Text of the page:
Object Lifetime Awareness

The Thinker (French: Le Penseur) by Auguste Rodin (From Wikipedia)


Garbage collectors have given us a false sense of security with respect to what happens to an object once we stop thinking about it. The assumption is that it will be magically taken care of, but this does not always go as hoped, resulting in memory leaks and bugs due to failure to perform necessary cleanup. Tools for troubleshooting such problems are scarce, and not particularly helpful, so finding and fixing such problems is notoriously difficult. 

A methodology is presented, which differs from current widespread practices, for maintaining awareness of, and exercising full deterministic control over, the lifetime of certain objects in a garbage-collected environment. We issue hard errors in the event of misuse, and accurate diagnostic messages in the event of omissions, thus improving the robustness of software and lessening the troubleshooting burden.


Coherence: The Assertable Lock


A Software Design Pattern for concurrent systems which makes race conditions something that can be asserted against and thus deterministically eliminated rather than stochastically reduced or minimized. (Subject, of course, to the thoroughness of the assertions.)

Image by reginasphotos from pixabay.com

A description of the problem

Every Software Engineer who has dealt with concurrency knows that it is hard. The bane of concurrency is race conditions: when a thread accesses data without taking into account the fact that the data is shared with other concurrently running threads which may alter that data at any unforeseeable moment in time.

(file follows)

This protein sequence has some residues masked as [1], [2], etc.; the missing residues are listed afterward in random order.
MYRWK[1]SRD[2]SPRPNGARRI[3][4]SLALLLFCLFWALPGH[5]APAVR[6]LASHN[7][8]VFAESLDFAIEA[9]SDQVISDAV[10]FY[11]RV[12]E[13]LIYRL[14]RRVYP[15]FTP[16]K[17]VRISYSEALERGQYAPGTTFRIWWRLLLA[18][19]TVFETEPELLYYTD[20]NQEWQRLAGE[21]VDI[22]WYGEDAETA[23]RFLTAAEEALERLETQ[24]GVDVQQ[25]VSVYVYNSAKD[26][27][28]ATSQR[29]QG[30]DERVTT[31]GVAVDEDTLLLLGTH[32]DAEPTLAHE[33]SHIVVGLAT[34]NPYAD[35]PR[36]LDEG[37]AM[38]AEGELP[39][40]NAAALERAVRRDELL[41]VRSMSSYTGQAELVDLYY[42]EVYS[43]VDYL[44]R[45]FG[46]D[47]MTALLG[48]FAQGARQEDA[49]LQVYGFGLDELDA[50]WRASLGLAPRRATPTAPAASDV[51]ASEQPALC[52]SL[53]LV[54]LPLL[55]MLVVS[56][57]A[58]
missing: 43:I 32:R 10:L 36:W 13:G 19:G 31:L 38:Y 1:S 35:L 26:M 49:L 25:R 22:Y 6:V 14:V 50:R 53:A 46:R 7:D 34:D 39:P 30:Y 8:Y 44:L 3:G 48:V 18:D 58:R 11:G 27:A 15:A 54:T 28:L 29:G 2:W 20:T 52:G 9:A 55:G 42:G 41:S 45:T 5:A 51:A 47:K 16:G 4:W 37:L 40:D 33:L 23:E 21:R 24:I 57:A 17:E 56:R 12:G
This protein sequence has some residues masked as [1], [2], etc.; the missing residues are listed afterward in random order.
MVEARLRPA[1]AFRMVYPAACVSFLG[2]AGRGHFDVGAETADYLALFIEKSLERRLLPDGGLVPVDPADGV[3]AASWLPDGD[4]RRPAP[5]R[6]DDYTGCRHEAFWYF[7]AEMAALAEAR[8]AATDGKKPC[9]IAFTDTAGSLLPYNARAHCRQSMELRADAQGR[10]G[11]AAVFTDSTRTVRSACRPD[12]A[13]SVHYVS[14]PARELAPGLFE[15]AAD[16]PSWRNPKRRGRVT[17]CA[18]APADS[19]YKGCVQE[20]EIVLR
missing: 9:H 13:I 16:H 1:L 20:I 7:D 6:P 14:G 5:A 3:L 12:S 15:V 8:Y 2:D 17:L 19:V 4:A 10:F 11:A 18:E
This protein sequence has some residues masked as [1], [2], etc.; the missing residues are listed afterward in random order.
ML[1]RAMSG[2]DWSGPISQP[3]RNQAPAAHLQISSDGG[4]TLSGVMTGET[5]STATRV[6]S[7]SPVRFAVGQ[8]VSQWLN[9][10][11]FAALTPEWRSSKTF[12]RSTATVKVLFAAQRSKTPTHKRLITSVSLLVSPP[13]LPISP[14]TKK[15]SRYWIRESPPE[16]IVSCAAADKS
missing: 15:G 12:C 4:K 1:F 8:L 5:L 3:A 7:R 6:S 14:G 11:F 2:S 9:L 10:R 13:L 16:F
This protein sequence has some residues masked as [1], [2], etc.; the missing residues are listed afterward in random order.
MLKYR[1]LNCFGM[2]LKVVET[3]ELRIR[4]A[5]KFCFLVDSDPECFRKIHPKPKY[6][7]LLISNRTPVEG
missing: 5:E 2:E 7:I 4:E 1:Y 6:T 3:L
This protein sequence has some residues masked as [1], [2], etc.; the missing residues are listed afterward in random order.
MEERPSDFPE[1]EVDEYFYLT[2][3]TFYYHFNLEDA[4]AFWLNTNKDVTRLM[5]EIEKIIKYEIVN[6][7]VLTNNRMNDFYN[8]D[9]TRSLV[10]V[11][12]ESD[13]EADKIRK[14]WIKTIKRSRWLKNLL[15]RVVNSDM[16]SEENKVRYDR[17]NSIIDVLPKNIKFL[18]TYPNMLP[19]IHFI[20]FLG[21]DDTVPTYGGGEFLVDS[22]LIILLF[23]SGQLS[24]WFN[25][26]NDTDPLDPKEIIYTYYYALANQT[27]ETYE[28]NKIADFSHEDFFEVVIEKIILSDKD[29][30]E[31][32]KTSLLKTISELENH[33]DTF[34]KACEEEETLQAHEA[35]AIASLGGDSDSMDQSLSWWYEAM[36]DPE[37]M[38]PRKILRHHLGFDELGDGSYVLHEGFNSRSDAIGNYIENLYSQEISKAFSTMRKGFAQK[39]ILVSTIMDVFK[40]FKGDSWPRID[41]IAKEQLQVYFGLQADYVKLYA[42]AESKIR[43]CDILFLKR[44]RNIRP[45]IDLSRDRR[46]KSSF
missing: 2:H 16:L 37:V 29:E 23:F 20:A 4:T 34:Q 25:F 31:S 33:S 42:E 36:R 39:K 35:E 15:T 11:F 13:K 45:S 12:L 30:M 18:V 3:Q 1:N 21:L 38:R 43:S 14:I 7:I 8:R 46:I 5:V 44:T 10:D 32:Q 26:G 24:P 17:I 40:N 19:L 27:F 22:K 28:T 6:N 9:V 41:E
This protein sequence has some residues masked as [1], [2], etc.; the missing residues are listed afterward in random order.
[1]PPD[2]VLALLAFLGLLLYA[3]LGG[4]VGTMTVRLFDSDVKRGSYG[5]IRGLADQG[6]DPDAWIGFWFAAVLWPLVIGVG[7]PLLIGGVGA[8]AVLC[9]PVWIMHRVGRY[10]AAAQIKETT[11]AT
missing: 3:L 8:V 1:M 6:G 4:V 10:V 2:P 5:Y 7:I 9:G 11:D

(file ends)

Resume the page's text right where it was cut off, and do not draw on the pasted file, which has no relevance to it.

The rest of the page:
The famous "Could not load file or assembly or one of its dependencies" error message

If you have ever done any software development under Microsoft Windows you have probably come across this famous error message: "System.IO.FileNotFoundException : Could not load file or assembly 'Acme.dll' or one of its dependencies. The specified module could not be found." 

Modern software makes heavy use of dynamic link libraries, and the problem with this kind of libraries is that for various reasons they might not be there when you need them, resulting in runtime errors. This is the runtime error you get under Windows when this happens.

Naturally, when you see this message, the first thing to do is to check whether Acme.dll is there, and what you usually discover is that the file is indeed there. When dealing with computers, most error messages that you come across tend to leave some room for troubleshooting, but when the system is reporting that a certain file does not exist on your very own filesystem, while the file is most certainly there, the situation seems really hopeless. You are stymied.